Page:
A Community Devoted to the Preservation and Practice of Celestial Navigation and Other Methods of Traditional Wayfinding
From: Frank Reed
Date: 2017 Feb 5, 12:58 -0800
Andres, you wrote:
"peer review is harder here"
Probably not. If Robin had published here, the article would have been accepted for NavList publication immediately. But that's a literal interpretation of peer review. Next, we move on to decide whether it has merit.
So is it correct? I don't know yet. Peer review doesn't imply correctness. I have read Robin Stuart's work before, and he is quite competent in mathematics. I am confident it has some mathematical truthiness to it! So I lean towards the circle on the playing board that reads "correct". But I have not contemplated it deeply enough to decide one way or another. For now, I am an agnostic ...to quote an old sage, "Ask Again Later". As for practical merit, that will probably be limited to some narrow cases in traditional navigation and possibly some more general cases in automated systems. But above all, this analysis disposes of some tangled discussions in this topic over the past ten years. Its principal merit lies there -- it allows us to sweep away a whole web of prior discussions.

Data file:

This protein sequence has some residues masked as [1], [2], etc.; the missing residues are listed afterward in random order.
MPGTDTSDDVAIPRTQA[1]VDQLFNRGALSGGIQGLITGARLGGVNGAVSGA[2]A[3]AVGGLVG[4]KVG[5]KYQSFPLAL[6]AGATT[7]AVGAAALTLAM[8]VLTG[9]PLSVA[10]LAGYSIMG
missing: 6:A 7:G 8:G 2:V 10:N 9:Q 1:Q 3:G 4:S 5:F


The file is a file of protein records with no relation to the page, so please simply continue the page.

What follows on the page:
Speaking of peer review, this is a system that is widely regarded as inadequate if not broken, and it is certainly not the best way to evaluate science. The peer review process is a "gatekeeper" but a blunt one. I read an interesting article in Physics Today last month discussing some innovations in peer review, especially focused on a journal called eLife which has adopted a new system that is both more fair and more efficient, in the author's view. And the key element of that system? An online message board system, not so very different NavList, where article referees and authors can discuss the issues relating to an article in an open forum before the peer review decision on formal publication is made. Clever, huh? The essay is entitled "A Biology Journal Provides a Lesson in Peer Review" and was penned by Raymond Goldstein, University of Cambridge, UK (Physics Today, Dec. 2016).
I realize you weren't serious in suggesting that NavList was tougher on "peer review", and I was taking you literally here just to continue the discussion. I agree with your implicit sentiment here that Robin Stuart deserves a Bravo! for having his article published. So Bravo! and Three Cheers!
...and now we can get back to the nitty-gritty of deciding whether it's worth anything in the long haul.